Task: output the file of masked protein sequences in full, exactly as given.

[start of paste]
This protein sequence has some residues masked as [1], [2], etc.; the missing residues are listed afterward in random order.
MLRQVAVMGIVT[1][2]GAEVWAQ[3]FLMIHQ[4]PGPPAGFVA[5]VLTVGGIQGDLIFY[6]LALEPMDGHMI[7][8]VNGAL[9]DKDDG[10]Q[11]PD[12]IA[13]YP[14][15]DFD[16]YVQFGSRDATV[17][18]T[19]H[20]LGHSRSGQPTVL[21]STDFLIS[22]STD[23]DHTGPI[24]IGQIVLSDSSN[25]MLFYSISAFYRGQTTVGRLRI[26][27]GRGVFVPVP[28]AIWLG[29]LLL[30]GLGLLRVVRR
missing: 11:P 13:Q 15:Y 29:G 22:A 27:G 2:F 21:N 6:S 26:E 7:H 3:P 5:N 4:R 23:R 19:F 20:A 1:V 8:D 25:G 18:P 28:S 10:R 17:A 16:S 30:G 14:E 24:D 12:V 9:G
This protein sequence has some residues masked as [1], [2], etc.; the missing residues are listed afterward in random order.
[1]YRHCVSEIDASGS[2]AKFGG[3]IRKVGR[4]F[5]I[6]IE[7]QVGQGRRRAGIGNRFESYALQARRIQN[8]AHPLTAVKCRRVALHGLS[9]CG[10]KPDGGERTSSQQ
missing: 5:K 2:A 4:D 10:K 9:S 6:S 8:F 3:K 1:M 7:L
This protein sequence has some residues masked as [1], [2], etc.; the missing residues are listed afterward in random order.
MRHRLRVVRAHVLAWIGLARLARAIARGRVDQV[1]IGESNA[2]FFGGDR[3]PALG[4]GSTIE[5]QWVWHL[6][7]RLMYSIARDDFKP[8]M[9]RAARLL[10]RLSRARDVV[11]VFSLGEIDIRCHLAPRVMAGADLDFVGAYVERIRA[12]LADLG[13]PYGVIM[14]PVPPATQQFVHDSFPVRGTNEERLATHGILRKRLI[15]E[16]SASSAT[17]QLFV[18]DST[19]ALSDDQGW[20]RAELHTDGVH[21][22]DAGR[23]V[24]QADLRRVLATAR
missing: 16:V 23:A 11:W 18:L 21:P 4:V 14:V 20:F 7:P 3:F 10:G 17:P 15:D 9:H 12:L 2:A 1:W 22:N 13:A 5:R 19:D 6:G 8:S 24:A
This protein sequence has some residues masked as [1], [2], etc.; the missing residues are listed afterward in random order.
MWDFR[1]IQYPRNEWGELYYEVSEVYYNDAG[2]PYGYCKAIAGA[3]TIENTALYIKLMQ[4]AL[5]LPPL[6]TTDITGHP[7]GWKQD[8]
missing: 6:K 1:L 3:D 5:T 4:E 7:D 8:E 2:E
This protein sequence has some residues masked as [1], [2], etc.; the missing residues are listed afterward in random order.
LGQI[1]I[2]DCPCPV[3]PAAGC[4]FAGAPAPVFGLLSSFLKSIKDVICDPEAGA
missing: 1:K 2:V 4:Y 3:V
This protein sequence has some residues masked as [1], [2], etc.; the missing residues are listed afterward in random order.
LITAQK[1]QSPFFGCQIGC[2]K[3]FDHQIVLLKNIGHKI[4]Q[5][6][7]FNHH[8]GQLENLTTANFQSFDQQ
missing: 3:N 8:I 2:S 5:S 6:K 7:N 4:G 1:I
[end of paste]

This protein sequence has some residues masked as [1], [2], etc.; the missing residues are listed afterward in random order.
MLRQVAVMGIVT[1][2]GAEVWAQ[3]FLMIHQ[4]PGPPAGFVA[5]VLTVGGIQGDLIFY[6]LALEPMDGHMI[7][8]VNGAL[9]DKDDG[10]Q[11]PD[12]IA[13]YP[14][15]DFD[16]YVQFGSRDATV[17][18]T[19]H[20]LGHSRSGQPTVL[21]STDFLIS[22]STD[23]DHTGPI[24]IGQIVLSDSSN[25]MLFYSISAFYRGQTTVGRLRI[26][27]GRGVFVPVP[28]AIWLG[29]LLL[30]GLGLLRVVRR
missing: 11:P 13:Q 15:Y 29:G 22:A 27:G 2:F 21:N 6:S 26:E 7:H 3:P 5:N 4:R 23:R 19:F 20:A 1:V 8:D 25:G 18:P 28:S 10:R 17:A 16:S 30:G 14:E 24:D 12:V 9:G
This protein sequence has some residues masked as [1], [2], etc.; the missing residues are listed afterward in random order.
[1]YRHCVSEIDASGS[2]AKFGG[3]IRKVGR[4]F[5]I[6]IE[7]QVGQGRRRAGIGNRFESYALQARRIQN[8]AHPLTAVKCRRVALHGLS[9]CG[10]KPDGGERTSSQQ
missing: 5:K 2:A 4:D 10:K 9:S 6:S 8:F 3:K 1:M 7:L
This protein sequence has some residues masked as [1], [2], etc.; the missing residues are listed afterward in random order.
MRHRLRVVRAHVLAWIGLARLARAIARGRVDQV[1]IGESNA[2]FFGGDR[3]PALG[4]GSTIE[5]QWVWHL[6][7]RLMYSIARDDFKP[8]M[9]RAARLL[10]RLSRARDVV[11]VFSLGEIDIRCHLAPRVMAGADLDFVGAYVERIRA[12]LADLG[13]PYGVIM[14]PVPPATQQFVHDSFPVRGTNEERLATHGILRKRLI[15]E[16]SASSAT[17]QLFV[18]DST[19]ALSDDQGW[20]RAELHTDGVH[21][22]DAGR[23]V[24]QADLRRVLATAR
missing: 16:V 23:A 11:W 18:L 21:P 4:V 14:V 20:F 7:P 3:F 10:G 17:P 15:D 9:H 12:L 2:A 1:W 22:N 13:A 5:R 19:D 6:G 8:S 24:A
This protein sequence has some residues masked as [1], [2], etc.; the missing residues are listed afterward in random order.
MWDFR[1]IQYPRNEWGELYYEVSEVYYNDAG[2]PYGYCKAIAGA[3]TIENTALYIKLMQ[4]AL[5]LPPL[6]TTDITGHP[7]GWKQD[8]
missing: 6:K 1:L 3:D 5:T 4:E 7:D 8:E 2:E
This protein sequence has some residues masked as [1], [2], etc.; the missing residues are listed afterward in random order.
LGQI[1]I[2]DCPCPV[3]PAAGC[4]FAGAPAPVFGLLSSFLKSIKDVICDPEAGA
missing: 1:K 2:V 4:Y 3:V
This protein sequence has some residues masked as [1], [2], etc.; the missing residues are listed afterward in random order.
LITAQK[1]QSPFFGCQIGC[2]K[3]FDHQIVLLKNIGHKI[4]Q[5][6][7]FNHH[8]GQLENLTTANFQSFDQQ
missing: 3:N 8:I 2:S 5:S 6:K 7:N 4:G 1:I